May 20, 2024
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When Education Precedes Housing

Millennials were born in mid-1980s through the 2000s. They follow the generation known as X. For the millennials who want to buy a home, obtaining a mortgage has become a challenge. Why? Many millennials have taken on substantial student debt in order to further educate themselves and expand their job opportunities, which can affect qualifying for a mortgage

According to the National Center for Education Statistics, “For the 2013-14 academic year, annual current dollar prices for undergraduate tuition, fees, room and board were estimated to be $15,640 at public institutions, $40,614 at private nonprofit institutions, and $23,135 at private for-profit institutions. Between 2003-04 and 2013-14, prices for undergraduate tuition, fees, room and board at public institutions rose 34 percent, and prices at private nonprofit institutions rose 25 percent, after adjustment for inflation.”

With the increased cost of fees and tuition, student loan borrowing has also increased, so graduates have higher levels of debt and are employed at lesser rates. This additional burden has limited the millennials’ ability to buy homes as well as their social mobility. According to the Census Bureau, between the first quarter of 2005 to the first quarter of 2015, homeownership has dropped for Americans under age 35, from 43.3 percent to 34.6 percent. Many attribute the drop to student-loan debt strangling a buyer’s ability to get a mortgage.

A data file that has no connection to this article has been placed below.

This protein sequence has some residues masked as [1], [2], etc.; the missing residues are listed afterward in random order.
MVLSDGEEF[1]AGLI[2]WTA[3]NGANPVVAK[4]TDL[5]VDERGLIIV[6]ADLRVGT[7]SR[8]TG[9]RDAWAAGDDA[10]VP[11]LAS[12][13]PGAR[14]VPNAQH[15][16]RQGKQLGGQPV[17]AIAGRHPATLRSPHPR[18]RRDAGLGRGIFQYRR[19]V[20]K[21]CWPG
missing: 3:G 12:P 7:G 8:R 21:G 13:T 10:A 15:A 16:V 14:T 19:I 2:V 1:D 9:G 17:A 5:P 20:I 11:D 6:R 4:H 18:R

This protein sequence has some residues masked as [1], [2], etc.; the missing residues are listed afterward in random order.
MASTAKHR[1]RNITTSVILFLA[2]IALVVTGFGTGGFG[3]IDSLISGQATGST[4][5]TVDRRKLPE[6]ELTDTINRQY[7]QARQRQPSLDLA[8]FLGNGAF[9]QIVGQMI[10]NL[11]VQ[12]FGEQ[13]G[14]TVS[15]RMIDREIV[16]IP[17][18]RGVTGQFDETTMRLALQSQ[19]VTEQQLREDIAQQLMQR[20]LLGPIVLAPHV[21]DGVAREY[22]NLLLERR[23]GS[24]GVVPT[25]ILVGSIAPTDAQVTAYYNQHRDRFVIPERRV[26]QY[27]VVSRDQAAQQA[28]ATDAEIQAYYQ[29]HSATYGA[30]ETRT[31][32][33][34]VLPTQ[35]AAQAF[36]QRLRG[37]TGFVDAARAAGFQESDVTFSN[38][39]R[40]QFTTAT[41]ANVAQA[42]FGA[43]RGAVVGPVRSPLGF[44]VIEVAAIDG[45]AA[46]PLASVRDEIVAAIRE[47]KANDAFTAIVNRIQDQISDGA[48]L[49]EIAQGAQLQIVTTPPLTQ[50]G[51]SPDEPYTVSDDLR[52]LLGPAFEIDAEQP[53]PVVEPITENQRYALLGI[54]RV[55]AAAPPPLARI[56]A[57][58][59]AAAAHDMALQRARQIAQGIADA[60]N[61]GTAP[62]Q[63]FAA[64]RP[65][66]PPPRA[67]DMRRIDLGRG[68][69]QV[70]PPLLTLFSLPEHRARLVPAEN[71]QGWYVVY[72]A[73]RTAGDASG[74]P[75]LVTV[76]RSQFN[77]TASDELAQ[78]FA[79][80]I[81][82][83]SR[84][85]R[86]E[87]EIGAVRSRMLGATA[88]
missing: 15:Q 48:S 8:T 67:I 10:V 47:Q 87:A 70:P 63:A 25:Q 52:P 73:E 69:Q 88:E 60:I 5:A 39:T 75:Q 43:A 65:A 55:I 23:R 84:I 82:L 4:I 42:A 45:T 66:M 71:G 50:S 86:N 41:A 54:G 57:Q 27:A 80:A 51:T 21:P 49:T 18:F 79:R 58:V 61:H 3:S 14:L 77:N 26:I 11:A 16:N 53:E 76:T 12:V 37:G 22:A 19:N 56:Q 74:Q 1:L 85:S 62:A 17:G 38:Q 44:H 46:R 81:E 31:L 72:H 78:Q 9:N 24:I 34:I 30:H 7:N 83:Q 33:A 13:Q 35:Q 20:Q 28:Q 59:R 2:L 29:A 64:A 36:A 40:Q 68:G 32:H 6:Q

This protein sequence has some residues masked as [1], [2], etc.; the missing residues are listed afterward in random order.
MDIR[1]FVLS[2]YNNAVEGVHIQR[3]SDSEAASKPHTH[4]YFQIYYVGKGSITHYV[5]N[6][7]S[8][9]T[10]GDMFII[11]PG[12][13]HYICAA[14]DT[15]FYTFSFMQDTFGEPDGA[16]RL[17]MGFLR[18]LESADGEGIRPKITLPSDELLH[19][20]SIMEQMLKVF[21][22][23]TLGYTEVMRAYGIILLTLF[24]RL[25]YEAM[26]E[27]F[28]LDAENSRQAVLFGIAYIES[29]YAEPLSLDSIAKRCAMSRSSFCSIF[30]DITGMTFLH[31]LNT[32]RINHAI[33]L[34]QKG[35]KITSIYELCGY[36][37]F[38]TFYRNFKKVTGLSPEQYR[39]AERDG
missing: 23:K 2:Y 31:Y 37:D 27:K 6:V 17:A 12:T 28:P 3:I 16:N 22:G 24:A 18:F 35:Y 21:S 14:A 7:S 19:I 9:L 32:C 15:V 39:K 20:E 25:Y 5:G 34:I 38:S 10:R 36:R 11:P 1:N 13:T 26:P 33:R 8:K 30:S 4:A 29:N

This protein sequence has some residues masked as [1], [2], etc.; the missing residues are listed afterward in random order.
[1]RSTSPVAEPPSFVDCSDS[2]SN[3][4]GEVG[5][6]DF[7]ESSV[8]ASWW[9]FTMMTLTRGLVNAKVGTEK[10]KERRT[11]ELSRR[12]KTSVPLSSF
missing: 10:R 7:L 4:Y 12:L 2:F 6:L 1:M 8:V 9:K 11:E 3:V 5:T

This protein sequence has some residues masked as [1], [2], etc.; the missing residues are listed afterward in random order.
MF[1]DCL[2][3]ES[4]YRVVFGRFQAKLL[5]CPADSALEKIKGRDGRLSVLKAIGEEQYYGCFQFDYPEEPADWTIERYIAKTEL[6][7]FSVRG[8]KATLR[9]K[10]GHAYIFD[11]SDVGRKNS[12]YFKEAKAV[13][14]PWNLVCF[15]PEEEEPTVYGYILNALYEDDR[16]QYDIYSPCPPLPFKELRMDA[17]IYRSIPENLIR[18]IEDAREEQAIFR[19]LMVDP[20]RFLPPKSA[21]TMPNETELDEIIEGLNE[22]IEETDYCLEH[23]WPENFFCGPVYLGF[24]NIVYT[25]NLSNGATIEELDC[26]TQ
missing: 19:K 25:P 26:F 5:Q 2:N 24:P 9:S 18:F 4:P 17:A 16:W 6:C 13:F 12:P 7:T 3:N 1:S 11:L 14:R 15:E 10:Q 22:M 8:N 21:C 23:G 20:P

Many graduates can pay their loan once they get a job, true, but the greatest factor affecting millennials with student debt is loan delinquency along with a high debt-to-income ratio. Repayment delinquency affects almost 30 percent of student-loan borrowers. A derogatory credit history makes obtaining a mortgage approval more difficult. In addition, student-loan payments prevent affordability. Saving for a down payment also becomes difficult, which is why many of the millennials move back with family.

Enough with the downer stats. Sooooo, what are the solutions if you want to buy a house?

First, let me say that qualifying is different from affording. You may be able to qualify, but not afford, to buy a home. Assuming that you work your budget and feel you have a target purchase price and mortgage, the next question is how do you qualify. I can’t give you a simple answer, but I could address the student-loan issue (which is the main theme of this article).

Remember, the world loves an educated homeowner!

By Carl Guzman

 

Carl Guzman, NMLS# 65291, CPA, is the founder and president of Greenback Capital Mortgage Corp., a Zillow five-star lender. http://www.zillow.com/profile/Greenback-Capital/Reviews/?my=y. He is a residential and reverse-mortgage financing expert and a deal-maker with over 26 years’ industry experience. Carl and his team will help you get the best mortgage financing for your situation, and his advice will save you thousands! www.greenbackcapital.com [email protected].

 

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